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6. Material Witnesses, Or How To Minister With Money, Part 1 (Luke 16:1-13)

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November 18, 1979


I read an article some time ago which greatly disturbed me. It was entitled, “Why Your Neighbor Joined the Mormon Church.”2 The author, David Shoemaker, listed these five reasons for the rapid growth of Mormonism:

1. The Mormons show genuine love and concern by taking care of the needs of their people.

2. The Mormons strive to build a family unit.

3. The Mormons provide activities and opportunities for their young people.

4. The Mormon Church is a layman’s church. That is, the ministry is considered the work of the entire church, not just a select few.

5. The Mormons believe that divine revelation is a basis for their priorities and practices.

Do you grasp the significance of Shoemaker’s indictment of the typical orthodox evangelical church? He is saying that while we may be orthodox in our doctrines, the Mormon Church is more orthodox than us in practice. Practically speaking, Mormonism is more New Testament than fundamental evangelical Christianity.

The cults are growing rapidly, not because the unchurched are convinced of the correctness of their doctrinal positions, but because they are drawn by the fact that the needs they feel most strongly are being met outside of orthodoxy. I have not yet met anyone who has converted to Mormonism because of his or her study of the Mormon doctrines. I have not heard of one person who was so impressed by the life and ministry of Joseph Smith that they converted to his teaching.

Evangelicalism has committed a serious error in its practices, and most of it relates to the use of money. In the past, major denominations took the social and physical needs of their fellowman seriously. They rightly grasped the obligation of the church to respond to those needs. But as these denominations became theologically more and more liberal, the emphasis fell almost totally on needs other than spiritual.

Rightly, evangelicals retreated from what have been called “social gospel” organizations. But we have wrongly retreated from the work of ministering to the material needs of men in our efforts to disassociate from those who preach a false gospel. The poor and the oppressed have come to view evangelical Christians as uncaring. We are so spiritually minded, we are of no earthly good. The cults and social gospelers have thus gained disciples due to the disinterest of Christians in meeting material needs.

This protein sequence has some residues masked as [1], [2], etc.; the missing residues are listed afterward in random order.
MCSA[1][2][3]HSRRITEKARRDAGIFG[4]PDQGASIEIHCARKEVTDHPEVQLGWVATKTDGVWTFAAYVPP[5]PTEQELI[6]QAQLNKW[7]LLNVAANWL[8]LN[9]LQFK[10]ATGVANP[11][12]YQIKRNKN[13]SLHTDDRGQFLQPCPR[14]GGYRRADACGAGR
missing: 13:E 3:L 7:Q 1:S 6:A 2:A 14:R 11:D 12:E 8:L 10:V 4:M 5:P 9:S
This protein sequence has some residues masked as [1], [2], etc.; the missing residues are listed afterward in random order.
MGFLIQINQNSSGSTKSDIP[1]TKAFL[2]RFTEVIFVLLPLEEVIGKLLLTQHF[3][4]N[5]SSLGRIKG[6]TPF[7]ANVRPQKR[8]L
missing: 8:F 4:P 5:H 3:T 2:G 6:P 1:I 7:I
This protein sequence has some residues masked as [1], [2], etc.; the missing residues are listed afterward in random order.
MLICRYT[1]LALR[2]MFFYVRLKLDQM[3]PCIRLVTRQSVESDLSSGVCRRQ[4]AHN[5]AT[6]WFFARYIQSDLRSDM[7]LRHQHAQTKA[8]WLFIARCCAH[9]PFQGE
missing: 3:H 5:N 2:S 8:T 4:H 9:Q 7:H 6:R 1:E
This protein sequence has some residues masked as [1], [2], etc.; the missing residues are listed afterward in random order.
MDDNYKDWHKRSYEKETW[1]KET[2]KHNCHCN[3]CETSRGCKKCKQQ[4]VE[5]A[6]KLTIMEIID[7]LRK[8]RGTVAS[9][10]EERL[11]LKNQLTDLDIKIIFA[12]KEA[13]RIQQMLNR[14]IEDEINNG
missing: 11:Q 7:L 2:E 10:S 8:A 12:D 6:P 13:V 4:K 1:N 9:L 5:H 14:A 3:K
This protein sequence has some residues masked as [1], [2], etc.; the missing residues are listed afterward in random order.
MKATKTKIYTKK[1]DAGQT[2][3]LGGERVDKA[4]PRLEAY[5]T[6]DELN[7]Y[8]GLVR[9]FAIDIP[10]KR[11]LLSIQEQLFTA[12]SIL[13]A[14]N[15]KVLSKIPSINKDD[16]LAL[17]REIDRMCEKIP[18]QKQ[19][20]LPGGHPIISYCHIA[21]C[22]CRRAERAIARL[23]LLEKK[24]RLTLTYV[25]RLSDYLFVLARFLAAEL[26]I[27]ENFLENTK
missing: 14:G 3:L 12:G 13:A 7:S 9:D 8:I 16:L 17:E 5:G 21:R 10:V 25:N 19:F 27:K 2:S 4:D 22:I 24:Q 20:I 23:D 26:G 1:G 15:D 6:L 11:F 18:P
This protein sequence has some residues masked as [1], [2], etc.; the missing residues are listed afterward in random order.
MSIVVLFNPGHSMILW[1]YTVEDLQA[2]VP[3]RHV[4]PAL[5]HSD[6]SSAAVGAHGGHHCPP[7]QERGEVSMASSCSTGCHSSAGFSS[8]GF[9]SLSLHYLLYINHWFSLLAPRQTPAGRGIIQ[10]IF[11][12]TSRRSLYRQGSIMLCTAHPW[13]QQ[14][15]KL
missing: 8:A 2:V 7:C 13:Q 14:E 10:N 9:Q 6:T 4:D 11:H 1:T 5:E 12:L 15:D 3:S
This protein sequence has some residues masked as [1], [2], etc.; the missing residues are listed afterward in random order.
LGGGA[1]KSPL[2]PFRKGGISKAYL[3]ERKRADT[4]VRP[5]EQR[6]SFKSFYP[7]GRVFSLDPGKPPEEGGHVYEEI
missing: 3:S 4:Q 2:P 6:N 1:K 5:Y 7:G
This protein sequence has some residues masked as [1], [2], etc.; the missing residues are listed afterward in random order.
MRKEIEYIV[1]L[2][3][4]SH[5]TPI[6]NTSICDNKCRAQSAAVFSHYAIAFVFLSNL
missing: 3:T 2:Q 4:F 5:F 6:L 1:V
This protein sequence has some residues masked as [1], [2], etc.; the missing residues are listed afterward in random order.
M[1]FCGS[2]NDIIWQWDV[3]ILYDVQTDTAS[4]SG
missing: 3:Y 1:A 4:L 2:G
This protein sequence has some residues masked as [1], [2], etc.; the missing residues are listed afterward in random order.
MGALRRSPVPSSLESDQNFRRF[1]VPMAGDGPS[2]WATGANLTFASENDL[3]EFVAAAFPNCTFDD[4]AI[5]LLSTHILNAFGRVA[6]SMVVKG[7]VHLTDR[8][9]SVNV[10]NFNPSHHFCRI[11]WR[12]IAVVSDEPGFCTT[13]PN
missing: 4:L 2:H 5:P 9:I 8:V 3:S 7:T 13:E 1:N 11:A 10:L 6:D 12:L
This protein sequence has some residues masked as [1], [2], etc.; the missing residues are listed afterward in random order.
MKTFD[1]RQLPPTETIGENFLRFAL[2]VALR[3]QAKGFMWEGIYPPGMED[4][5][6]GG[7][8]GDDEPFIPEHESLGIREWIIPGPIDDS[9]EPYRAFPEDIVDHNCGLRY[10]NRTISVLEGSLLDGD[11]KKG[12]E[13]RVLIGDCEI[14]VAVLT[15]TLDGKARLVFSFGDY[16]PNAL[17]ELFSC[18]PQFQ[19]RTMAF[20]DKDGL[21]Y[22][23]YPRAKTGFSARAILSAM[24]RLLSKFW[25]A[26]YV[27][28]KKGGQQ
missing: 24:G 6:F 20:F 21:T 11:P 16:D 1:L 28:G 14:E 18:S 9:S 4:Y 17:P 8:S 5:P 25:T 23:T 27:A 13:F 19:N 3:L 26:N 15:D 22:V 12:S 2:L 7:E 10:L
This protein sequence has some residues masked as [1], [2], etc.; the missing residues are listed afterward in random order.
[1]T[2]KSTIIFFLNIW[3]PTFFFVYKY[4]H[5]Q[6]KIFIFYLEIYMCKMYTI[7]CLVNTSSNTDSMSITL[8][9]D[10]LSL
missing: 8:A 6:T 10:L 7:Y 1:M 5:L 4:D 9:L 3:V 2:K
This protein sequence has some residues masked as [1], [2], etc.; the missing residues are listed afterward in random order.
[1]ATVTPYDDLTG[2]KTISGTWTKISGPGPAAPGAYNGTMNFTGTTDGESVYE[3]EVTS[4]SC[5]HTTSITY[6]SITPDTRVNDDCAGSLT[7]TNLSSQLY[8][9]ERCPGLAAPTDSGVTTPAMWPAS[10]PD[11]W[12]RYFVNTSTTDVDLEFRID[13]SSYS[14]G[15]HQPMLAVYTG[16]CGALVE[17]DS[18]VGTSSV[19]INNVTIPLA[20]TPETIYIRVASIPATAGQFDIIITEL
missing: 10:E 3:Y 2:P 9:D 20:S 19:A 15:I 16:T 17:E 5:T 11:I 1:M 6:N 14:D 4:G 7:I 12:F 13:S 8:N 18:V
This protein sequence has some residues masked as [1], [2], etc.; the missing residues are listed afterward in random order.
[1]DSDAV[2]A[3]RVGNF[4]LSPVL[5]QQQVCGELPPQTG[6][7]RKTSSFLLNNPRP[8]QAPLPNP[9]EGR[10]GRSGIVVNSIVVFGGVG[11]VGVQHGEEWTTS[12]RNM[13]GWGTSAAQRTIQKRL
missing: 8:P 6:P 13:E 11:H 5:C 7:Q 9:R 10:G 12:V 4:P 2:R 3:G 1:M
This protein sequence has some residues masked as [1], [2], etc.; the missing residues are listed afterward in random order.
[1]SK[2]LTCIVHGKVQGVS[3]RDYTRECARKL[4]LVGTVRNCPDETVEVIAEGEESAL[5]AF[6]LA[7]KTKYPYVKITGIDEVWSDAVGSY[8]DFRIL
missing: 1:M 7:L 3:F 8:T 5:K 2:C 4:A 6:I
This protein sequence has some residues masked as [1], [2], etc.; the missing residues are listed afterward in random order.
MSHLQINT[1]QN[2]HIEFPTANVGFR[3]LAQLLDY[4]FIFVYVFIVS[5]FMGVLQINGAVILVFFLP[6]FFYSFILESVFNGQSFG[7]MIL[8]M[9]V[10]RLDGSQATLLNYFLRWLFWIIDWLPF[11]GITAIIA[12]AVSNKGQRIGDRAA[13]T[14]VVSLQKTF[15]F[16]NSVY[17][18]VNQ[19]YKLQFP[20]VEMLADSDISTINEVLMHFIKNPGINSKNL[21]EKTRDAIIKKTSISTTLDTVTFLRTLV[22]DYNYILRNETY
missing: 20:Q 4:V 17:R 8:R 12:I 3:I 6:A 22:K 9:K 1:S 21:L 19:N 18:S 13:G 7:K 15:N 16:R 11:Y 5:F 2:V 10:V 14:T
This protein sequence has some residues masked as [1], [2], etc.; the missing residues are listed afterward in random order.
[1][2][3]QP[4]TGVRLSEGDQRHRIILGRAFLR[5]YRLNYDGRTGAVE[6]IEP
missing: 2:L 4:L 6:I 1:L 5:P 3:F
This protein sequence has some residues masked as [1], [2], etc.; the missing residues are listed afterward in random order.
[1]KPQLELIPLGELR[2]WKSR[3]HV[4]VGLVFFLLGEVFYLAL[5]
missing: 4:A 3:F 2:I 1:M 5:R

All of this demands that in a study of the work of the ministry, we must rethink the area of material ministry. We must seriously consider what the Word of God has to say about the ministry of money.

There is a major misconception about money held by most Christians, which is at the root of our material malpractice. We have concluded that money is unrighteous and unprofitable. We have erroneously confused the evil of materialism with ministry that money can perform.

Our error can be proof–texted from Luke 16:

And I say to you, make friends for yourselves by means of the mammon of unrighteousness; that when it3 fails, they may receive you into the eternal dwellings. “He who is faithful in a very little thing is faithful also in much; and he who is unrighteous in a very little thing is unrighteous also in much” (Luke 16:9–10).

Isn’t it interesting that in our Lord’s parable of the talents,4 it was the servant who had only the one talent entrusted to him who was slothful and irresponsible in its use (Matthew 25:14–30)? The evil servant probably justified his poor stewardship by the fact that what he was entrusted with really didn’t matter much anyway.

Confusion about the importance of money is also a by–product of disproportionate emphasis on the part of those who proclaim the Scriptures from the pulpit. Some preachers never get off the subject of money. All of us have been turned off by this kind of pulpit pleading for funds. But some of us who preach the Scriptures are in error for not mentioning money at all. Usually this is because we don’t want to be associated with those who are perpetual solicitors of contributions. Also, we hesitate to mention money because to teach the whole counsel of God on this subject is to point out the obligation of Christians to bountifully provide for those who preach the Word (cf. 1 Corinthians 9:1–14; Galatians 6:6; 1 Timothy 5:17). So because of this “conflict of interest,” we avoid thorough teaching on biblical giving.

The Importance of Money

While money is not to be the highest priority in our lives, the way we use it is important. Let us consider several biblical reasons why money is to be an important part of Christian ministry.

1. Money will either be our master or slave.

It will be one or the other. It will not be both, and it will not be neither. It will be one or the other. Our Lord said in Matthew 6:21,

For where your treasure is, there will your heart be also.

He goes on to say in verse 24,